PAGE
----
Ups and Downs of Collaborative Filmmaking

When you get an opportunity to build a team and make a film, be careful you don’t get all precious when the shoe is on the other foot and someone else needs help.

When I hear people call themselves, ‘Filmmakers’ I often wonder, ‘what film do you want to make?’ This is a moot point for most people in ‘Hollywood,’ because if you want to make a living in the business, it is only the top fraction of a percent who make a living making the films they want to make. When even Steven Spielberg is called out for ‘giving them what they want for a pay check,’ it’s clear that very few practice the ‘art’ of film making.

So, successful indie filmmakers get the, ‘privilege’ of not only making their own films, but also acting, gripping, cooking and cleaning up behind their friends when they make their movies. And I say ‘successful filmmakers,’ because if you’re working with folks you aren’t paying, and you’re ready and happy to ask them to bust their butt doing what needs to be done, but you don’t feel like doing what needs to be done for others? You won’t be working with folks for long.

Hollywood has a highly structured and its militaristic approach to filmmaking which requires lockstep rigidity and structure because the process moves so fast and also because there are so many people involved. Film teams with fewer than six or seven people on the crew are a lot more fluid but there are more than six or seven jobs to be done, so  if it all got to get done some roles can get a little blurred. For some, this inspires dismay; “Why do I have to slate, monitor sound AND hold a flag, and you always hold the camera?” Others realize, that this ‘smaller footprint’ approach allows you to shoot faster, in more locations for less money and more spontaneously. But there is a point of diminishing returns, for example, when one or two people is the film crew. So realize, you need help, and to get free help, sometimes you’ve got to help others.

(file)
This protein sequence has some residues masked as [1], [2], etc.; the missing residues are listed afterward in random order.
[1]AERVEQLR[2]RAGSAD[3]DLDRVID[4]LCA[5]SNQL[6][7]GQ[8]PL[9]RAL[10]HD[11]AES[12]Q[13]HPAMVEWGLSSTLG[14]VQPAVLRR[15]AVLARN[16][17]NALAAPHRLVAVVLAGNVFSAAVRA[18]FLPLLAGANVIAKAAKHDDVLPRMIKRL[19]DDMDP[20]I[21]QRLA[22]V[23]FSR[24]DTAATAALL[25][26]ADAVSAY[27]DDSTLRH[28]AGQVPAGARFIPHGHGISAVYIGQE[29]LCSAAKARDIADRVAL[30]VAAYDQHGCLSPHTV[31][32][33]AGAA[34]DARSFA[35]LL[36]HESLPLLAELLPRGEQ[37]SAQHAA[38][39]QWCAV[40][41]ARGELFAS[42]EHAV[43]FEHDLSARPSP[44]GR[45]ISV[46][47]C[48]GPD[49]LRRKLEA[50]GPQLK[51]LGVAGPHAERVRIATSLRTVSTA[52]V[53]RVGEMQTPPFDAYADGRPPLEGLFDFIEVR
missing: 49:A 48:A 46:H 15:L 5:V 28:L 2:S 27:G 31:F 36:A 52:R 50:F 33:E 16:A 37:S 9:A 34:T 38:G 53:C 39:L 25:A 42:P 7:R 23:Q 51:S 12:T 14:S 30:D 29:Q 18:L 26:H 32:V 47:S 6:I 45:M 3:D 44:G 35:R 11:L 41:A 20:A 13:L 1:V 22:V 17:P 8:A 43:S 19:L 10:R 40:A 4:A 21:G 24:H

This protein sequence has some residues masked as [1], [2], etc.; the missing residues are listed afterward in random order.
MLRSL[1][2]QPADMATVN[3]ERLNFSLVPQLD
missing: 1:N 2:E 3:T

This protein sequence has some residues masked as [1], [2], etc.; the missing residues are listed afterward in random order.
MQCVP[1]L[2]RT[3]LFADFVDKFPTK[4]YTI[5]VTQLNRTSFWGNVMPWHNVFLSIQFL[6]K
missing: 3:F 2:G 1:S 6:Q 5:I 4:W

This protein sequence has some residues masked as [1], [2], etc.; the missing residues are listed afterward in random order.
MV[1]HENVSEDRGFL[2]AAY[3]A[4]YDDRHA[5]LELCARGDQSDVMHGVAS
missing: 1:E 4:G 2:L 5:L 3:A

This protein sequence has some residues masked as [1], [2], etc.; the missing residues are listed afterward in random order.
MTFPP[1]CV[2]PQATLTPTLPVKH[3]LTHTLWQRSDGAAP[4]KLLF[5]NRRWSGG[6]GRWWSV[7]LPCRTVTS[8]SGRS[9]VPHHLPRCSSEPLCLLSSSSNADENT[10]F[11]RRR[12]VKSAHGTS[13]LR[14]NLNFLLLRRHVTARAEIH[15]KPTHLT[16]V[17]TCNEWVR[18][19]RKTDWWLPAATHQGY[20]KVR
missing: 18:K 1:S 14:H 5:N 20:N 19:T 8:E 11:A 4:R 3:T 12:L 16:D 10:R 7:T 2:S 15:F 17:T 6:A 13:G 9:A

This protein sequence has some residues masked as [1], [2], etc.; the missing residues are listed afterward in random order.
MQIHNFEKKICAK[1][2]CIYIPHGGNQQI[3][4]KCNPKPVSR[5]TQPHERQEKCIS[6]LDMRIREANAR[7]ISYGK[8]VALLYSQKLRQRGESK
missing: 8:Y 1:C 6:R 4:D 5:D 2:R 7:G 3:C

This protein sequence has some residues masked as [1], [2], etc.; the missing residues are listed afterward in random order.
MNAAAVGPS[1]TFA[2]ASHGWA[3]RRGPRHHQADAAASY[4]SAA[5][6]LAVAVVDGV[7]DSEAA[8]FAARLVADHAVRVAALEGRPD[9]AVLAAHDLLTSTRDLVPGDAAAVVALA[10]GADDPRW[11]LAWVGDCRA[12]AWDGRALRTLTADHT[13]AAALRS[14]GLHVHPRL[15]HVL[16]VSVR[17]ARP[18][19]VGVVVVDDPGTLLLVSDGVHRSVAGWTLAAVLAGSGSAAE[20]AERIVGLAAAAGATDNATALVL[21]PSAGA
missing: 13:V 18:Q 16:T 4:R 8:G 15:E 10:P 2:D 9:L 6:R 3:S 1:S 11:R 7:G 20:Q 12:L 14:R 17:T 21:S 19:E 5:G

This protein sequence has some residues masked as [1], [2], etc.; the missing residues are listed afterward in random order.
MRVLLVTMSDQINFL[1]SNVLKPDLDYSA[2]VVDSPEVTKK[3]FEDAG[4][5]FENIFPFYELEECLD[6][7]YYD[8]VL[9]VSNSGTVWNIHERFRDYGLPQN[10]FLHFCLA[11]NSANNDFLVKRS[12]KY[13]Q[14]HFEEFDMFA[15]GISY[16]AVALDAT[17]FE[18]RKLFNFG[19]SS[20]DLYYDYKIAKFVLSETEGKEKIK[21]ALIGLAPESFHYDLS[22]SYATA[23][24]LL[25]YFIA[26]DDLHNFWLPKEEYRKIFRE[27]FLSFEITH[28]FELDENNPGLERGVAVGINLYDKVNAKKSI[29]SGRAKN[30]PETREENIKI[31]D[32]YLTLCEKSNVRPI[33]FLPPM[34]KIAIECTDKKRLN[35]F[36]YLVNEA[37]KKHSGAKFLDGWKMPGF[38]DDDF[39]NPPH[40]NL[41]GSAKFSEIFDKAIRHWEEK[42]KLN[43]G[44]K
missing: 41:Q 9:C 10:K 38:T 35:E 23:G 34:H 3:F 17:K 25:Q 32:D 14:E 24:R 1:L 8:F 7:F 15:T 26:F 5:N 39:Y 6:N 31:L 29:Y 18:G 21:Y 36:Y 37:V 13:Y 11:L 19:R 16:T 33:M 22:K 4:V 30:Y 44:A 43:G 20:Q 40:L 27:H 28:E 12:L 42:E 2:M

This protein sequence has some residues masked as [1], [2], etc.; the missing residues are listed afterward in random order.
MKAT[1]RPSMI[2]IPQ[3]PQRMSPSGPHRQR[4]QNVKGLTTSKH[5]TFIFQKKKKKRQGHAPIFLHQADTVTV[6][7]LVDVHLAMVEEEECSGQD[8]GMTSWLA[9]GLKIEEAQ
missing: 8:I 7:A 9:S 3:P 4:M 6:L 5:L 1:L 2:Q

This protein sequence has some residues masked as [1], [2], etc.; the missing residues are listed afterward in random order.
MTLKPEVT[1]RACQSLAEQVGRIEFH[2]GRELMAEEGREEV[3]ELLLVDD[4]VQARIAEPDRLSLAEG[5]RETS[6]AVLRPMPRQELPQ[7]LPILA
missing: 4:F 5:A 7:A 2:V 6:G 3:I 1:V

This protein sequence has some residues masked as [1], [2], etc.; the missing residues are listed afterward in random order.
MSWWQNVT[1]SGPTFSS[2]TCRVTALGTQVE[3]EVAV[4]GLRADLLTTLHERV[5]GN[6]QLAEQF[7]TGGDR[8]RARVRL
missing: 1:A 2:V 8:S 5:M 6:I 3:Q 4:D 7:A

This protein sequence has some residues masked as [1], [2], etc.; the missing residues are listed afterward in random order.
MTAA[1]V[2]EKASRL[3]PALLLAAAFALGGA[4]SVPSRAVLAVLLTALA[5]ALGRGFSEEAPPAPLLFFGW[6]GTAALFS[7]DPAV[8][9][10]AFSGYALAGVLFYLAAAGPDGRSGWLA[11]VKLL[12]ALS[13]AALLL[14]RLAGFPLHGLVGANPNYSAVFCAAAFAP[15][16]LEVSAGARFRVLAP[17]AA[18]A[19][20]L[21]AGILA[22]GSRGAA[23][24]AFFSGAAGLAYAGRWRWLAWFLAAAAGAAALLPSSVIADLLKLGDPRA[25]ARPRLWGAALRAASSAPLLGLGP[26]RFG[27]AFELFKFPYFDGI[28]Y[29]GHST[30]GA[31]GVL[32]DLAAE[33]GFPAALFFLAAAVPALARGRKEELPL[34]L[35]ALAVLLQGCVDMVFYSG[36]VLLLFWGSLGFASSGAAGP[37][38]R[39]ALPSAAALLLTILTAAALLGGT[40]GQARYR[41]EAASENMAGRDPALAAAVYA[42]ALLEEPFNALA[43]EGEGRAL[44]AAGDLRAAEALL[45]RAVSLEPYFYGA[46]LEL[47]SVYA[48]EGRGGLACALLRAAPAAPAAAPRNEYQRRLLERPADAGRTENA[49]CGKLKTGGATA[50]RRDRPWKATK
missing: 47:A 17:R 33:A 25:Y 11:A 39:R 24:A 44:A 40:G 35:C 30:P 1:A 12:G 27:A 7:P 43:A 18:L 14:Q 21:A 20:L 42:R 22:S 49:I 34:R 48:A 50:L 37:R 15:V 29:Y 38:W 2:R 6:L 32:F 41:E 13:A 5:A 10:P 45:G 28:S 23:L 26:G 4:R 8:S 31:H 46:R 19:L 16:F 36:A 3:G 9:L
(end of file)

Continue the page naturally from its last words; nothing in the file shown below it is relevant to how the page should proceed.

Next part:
The upside to this collaborative model is you really become a well-rounded filmmaker. You know what sound won’t work in post because you’ve worked in post. You know how to dress a set because you’ve seen boring backgrounds take you out of the story. You keep an eye out for continuity issues because you’ve dealt with them on your own projects: you become a very valuable team member if you can do more than just look for traffic. The cheapest way to learn in on someone elses dime, but the lessons you learn on your own shoots about ‘crossing the line’ will last a lifetime.

The downside are those bossy toxic people.  They have their projects, and they want to run your projects. Input is one thing, railroading your vision into their vision is something else. And if you don’t know anyone like
that, you have to ask yourself if the people you’re working with are coming back for seconds.

You don’t have to love the projects your friends want to make, but it benefits you to help them make them. Worst case scenario, you might learn what not to do. Best case scenario, you’ll become a better filmmaker.

And the odds of you, ‘making it’ beyond the level of hobbyist are slim. But if you have a crew and you’re loyal to each other, your odds of ‘winning’ are better than you working on your own. It’s like buying a bunch of raffle tickets, and not just getting one at the door. And if you look at the Happy Madison Crew, (David Spade, Anna Faris, Rob Schneider, Kevin Nealon, Kevin James), The Wayans Crew (Kennan Ivory Wayans, Damon Wayans, Damon Wayans Jr., Kim Wayans, Shawn Wayans, Marlon Wayans, Anna Maria Horsford and John Witherspoon), the Judd Apatow Crew, (Steve Carell, Seth Rogen, Amy Poehler, Jonah Hill, Jason Segel, Shauna Robertson and Barry Mendel) and the Spike Lee Crew, (Denzel Washington, Wesley Snipes, Halle Berry, John Turturro, Samuel L. Jackson, Delroy Lindo, Coatai Mundi, Roger Guenveur Smith, Isaiah Washington, Steve White, Thomas Jefferson Byrd.) And these are just the actors. Then you have the directors, cinematographers, grips, screenwriters, production staff crew, marketing people and distributors. As you can see these are just a few of the more well known cabals that have taken Hollywood by storm.

But with all things, just working together isn’t enough. Without genuine friendship and a healthy serving of loyalty, one of you might get there and the rest will just hate that guy from back home. Just look at most boy bands. Do you think Ricky Martin is looking forward to the Menudo reunion? Mark Wahlberg holding his breath for his brother Donnie and the boys from New Kids to go on another tour? For many teams, success is the worst thing that could happen. But then, that’s a reflection of the coherence and integrity of that team, isn’t it?

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